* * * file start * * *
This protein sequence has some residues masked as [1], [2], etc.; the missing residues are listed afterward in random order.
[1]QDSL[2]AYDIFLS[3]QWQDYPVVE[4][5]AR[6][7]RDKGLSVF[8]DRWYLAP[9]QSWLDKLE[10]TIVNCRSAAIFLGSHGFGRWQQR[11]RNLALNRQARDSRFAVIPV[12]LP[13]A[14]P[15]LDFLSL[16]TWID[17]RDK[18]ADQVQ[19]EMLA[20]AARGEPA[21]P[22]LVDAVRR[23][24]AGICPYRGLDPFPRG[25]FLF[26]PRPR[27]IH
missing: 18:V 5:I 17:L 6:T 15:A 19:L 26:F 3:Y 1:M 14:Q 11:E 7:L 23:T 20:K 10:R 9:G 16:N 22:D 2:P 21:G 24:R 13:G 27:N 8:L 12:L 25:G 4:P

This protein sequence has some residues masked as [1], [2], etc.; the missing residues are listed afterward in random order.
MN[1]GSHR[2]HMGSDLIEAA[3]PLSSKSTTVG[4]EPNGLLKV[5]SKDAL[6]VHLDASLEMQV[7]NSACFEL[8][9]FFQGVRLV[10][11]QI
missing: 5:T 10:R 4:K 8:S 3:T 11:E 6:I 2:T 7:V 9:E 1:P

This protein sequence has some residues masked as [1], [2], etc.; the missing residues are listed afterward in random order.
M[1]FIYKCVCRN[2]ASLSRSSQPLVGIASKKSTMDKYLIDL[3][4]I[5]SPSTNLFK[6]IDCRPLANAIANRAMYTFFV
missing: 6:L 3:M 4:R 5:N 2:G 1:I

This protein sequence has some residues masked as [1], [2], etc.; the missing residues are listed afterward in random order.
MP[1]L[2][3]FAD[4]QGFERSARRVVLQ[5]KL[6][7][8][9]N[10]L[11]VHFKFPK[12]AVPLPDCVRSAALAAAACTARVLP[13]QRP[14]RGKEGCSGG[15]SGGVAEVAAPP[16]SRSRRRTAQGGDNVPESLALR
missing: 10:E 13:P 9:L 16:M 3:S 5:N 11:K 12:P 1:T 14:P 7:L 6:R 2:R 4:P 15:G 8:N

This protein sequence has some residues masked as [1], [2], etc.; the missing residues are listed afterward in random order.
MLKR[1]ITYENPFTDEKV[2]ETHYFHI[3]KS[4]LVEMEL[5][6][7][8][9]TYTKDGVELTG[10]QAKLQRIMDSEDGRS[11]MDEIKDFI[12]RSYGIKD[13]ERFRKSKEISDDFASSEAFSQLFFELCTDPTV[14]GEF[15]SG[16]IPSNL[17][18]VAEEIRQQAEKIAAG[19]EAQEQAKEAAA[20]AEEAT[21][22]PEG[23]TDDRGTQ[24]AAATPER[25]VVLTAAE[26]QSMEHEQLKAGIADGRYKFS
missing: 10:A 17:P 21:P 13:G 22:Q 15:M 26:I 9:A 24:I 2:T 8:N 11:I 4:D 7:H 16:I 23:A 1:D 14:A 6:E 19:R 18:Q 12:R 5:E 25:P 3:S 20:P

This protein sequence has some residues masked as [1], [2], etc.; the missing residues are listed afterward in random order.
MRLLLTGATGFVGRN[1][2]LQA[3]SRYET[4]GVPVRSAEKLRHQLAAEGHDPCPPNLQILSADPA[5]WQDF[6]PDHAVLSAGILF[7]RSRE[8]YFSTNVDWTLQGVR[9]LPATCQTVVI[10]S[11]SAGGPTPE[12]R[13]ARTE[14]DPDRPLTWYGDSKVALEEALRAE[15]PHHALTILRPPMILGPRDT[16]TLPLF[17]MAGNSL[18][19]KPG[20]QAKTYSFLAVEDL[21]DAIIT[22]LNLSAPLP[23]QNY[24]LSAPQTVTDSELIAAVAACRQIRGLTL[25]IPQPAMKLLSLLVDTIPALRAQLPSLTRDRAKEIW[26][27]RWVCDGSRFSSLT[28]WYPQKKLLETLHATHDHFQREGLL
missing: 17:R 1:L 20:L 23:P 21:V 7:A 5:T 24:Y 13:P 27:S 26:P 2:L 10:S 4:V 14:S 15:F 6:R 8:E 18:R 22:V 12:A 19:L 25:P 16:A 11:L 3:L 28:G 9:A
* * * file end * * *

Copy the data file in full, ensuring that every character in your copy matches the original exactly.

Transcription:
This protein sequence has some residues masked as [1], [2], etc.; the missing residues are listed afterward in random order.
[1]QDSL[2]AYDIFLS[3]QWQDYPVVE[4][5]AR[6][7]RDKGLSVF[8]DRWYLAP[9]QSWLDKLE[10]TIVNCRSAAIFLGSHGFGRWQQR[11]RNLALNRQARDSRFAVIPV[12]LP[13]A[14]P[15]LDFLSL[16]TWID[17]RDK[18]ADQVQ[19]EMLA[20]AARGEPA[21]P[22]LVDAVRR[23][24]AGICPYRGLDPFPRG[25]FLF[26]PRPR[27]IH
missing: 18:V 5:I 17:L 6:T 15:A 19:L 26:F 3:Y 1:M 14:Q 11:E 7:L 23:T 20:K 10:R 9:G 16:N 22:D 2:P 21:G 24:R 13:G 27:N 8:L 12:L 25:G 4:P

This protein sequence has some residues masked as [1], [2], etc.; the missing residues are listed afterward in random order.
MN[1]GSHR[2]HMGSDLIEAA[3]PLSSKSTTVG[4]EPNGLLKV[5]SKDAL[6]VHLDASLEMQV[7]NSACFEL[8][9]FFQGVRLV[10][11]QI
missing: 5:T 10:R 4:K 8:S 3:T 11:E 6:I 2:T 7:V 9:E 1:P

This protein sequence has some residues masked as [1], [2], etc.; the missing residues are listed afterward in random order.
M[1]FIYKCVCRN[2]ASLSRSSQPLVGIASKKSTMDKYLIDL[3][4]I[5]SPSTNLFK[6]IDCRPLANAIANRAMYTFFV
missing: 6:L 3:M 4:R 5:N 2:G 1:I

This protein sequence has some residues masked as [1], [2], etc.; the missing residues are listed afterward in random order.
MP[1]L[2][3]FAD[4]QGFERSARRVVLQ[5]KL[6][7][8][9]N[10]L[11]VHFKFPK[12]AVPLPDCVRSAALAAAACTARVLP[13]QRP[14]RGKEGCSGG[15]SGGVAEVAAPP[16]SRSRRRTAQGGDNVPESLALR
missing: 10:E 13:P 9:L 16:M 3:S 5:N 11:K 12:P 1:T 14:P 7:L 6:R 2:R 4:P 15:G 8:N

This protein sequence has some residues masked as [1], [2], etc.; the missing residues are listed afterward in random order.
MLKR[1]ITYENPFTDEKV[2]ETHYFHI[3]KS[4]LVEMEL[5][6][7][8][9]TYTKDGVELTG[10]QAKLQRIMDSEDGRS[11]MDEIKDFI[12]RSYGIKD[13]ERFRKSKEISDDFASSEAFSQLFFELCTDPTV[14]GEF[15]SG[16]IPSNL[17][18]VAEEIRQQAEKIAAG[19]EAQEQAKEAAA[20]AEEAT[21][22]PEG[23]TDDRGTQ[24]AAATPER[25]VVLTAAE[26]QSMEHEQLKAGIADGRYKFS
missing: 10:A 17:P 21:P 13:G 22:Q 15:M 26:I 9:A 24:I 2:T 8:N 11:I 4:D 7:H 16:I 23:A 1:D 14:A 6:E 19:R 18:Q 12:R 5:E 25:P 3:S 20:P

This protein sequence has some residues masked as [1], [2], etc.; the missing residues are listed afterward in random order.
MRLLLTGATGFVGRN[1][2]LQA[3]SRYET[4]GVPVRSAEKLRHQLAAEGHDPCPPNLQILSADPA[5]WQDF[6]PDHAVLSAGILF[7]RSRE[8]YFSTNVDWTLQGVR[9]LPATCQTVVI[10]S[11]SAGGPTPE[12]R[13]ARTE[14]DPDRPLTWYGDSKVALEEALRAE[15]PHHALTILRPPMILGPRDT[16]TLPLF[17]MAGNSL[18][19]KPG[20]QAKTYSFLAVEDL[21]DAIIT[22]LNLSAPLP[23]QNY[24]LSAPQTVTDSELIAAVAACRQIRGLTL[25]IPQPAMKLLSLLVDTIPALRAQLPSLTRDRAKEIW[26][27]RWVCDGSRFSSLT[28]WYPQKKLLETLHATHDHFQREGLL
missing: 17:R 1:L 20:L 23:P 21:V 7:A 5:T 24:Y 13:P 27:S 26:P 2:L 10:S 4:V 14:S 15:F 6:R 8:E 18:R 22:V 12:A 19:L 25:P 16:A 11:L 3:L 28:G 9:A